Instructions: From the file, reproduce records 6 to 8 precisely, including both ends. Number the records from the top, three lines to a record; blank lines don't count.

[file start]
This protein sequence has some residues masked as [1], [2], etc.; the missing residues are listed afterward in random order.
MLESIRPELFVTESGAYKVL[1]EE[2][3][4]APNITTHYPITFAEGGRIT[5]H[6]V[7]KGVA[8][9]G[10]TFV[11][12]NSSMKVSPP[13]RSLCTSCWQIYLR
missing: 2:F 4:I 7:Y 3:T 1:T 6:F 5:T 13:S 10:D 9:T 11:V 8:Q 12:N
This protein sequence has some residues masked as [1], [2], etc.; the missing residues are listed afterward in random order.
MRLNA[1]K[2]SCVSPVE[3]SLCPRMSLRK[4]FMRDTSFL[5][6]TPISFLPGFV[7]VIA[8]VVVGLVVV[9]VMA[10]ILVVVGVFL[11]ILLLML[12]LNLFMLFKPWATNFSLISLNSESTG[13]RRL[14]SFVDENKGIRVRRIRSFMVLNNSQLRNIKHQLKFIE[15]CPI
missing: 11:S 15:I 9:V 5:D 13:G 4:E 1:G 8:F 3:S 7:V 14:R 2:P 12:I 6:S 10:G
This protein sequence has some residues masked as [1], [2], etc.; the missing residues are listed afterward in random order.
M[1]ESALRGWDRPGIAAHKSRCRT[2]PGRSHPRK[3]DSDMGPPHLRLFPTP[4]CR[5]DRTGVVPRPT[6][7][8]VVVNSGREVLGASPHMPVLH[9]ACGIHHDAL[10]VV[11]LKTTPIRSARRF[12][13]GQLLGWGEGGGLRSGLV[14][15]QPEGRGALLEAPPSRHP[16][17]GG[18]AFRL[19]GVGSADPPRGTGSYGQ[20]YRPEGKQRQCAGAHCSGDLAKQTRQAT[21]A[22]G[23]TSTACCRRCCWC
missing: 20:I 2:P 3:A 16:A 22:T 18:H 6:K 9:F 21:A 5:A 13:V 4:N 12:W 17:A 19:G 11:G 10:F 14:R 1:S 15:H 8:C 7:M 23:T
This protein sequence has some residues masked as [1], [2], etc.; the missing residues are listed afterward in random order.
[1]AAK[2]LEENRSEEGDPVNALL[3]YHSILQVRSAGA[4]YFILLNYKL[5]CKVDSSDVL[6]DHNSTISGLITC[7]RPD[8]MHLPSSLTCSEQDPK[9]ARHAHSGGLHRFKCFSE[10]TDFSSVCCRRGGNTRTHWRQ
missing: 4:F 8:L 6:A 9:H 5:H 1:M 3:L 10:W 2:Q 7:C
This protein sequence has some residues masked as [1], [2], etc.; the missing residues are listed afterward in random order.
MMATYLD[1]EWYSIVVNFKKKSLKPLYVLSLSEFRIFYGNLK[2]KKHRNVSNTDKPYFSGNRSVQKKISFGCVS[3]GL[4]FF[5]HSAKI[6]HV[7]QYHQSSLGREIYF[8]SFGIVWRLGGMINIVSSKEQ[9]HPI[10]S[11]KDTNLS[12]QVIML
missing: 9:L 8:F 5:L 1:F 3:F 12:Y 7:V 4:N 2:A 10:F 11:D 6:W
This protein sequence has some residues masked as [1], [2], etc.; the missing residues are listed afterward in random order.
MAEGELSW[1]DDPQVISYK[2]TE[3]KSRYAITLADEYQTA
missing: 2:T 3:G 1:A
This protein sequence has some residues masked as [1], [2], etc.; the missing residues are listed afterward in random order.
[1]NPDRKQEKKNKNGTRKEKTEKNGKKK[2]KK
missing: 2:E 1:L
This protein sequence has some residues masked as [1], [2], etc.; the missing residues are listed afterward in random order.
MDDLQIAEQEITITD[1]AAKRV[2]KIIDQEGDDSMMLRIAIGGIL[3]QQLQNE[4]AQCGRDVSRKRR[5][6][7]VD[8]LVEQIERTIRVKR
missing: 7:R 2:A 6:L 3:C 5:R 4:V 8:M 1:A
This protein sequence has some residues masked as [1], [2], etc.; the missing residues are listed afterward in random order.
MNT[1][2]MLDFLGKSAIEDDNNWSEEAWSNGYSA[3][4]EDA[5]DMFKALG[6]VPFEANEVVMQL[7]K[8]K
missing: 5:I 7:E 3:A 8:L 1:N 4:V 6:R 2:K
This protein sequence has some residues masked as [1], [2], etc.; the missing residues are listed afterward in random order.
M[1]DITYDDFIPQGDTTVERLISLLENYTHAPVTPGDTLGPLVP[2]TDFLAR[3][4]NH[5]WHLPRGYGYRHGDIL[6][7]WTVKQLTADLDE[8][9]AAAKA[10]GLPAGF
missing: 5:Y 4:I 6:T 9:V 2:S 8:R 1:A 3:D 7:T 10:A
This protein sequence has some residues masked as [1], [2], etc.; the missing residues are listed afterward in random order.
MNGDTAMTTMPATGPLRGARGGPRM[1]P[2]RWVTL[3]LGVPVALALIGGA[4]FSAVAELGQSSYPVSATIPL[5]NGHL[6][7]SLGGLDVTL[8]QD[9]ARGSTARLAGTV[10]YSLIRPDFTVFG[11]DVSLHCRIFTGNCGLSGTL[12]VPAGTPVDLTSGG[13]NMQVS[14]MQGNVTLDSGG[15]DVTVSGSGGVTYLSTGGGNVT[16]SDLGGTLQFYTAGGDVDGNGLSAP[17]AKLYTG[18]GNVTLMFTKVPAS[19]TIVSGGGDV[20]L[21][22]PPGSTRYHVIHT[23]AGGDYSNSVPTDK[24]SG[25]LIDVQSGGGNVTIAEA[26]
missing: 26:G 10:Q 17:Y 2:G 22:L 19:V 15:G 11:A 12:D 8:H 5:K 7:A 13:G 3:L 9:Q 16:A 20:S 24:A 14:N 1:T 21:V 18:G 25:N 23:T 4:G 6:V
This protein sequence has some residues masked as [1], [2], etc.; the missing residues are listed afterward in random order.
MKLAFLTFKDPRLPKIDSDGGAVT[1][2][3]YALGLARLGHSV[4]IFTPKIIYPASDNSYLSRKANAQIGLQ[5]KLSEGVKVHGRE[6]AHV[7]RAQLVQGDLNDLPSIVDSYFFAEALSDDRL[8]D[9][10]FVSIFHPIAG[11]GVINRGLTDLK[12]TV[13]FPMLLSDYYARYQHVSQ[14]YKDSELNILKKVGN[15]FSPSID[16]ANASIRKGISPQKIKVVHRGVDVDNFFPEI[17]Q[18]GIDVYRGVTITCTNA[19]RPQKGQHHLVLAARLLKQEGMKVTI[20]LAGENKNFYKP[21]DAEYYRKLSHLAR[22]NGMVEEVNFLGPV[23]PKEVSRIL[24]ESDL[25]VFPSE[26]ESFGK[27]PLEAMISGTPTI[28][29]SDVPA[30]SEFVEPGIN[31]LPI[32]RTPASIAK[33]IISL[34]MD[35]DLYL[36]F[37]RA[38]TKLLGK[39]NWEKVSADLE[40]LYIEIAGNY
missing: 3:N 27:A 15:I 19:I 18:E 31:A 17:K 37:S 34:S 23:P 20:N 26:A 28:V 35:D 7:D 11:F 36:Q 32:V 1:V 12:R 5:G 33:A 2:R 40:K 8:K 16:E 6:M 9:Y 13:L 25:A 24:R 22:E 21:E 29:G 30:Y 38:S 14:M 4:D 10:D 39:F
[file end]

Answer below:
This protein sequence has some residues masked as [1], [2], etc.; the missing residues are listed afterward in random order.
MAEGELSW[1]DDPQVISYK[2]TE[3]KSRYAITLADEYQTA
missing: 2:T 3:G 1:A
This protein sequence has some residues masked as [1], [2], etc.; the missing residues are listed afterward in random order.
[1]NPDRKQEKKNKNGTRKEKTEKNGKKK[2]KK
missing: 2:E 1:L
This protein sequence has some residues masked as [1], [2], etc.; the missing residues are listed afterward in random order.
MDDLQIAEQEITITD[1]AAKRV[2]KIIDQEGDDSMMLRIAIGGIL[3]QQLQNE[4]AQCGRDVSRKRR[5][6][7]VD[8]LVEQIERTIRVKR
missing: 7:R 2:A 6:L 3:C 5:R 4:V 8:M 1:A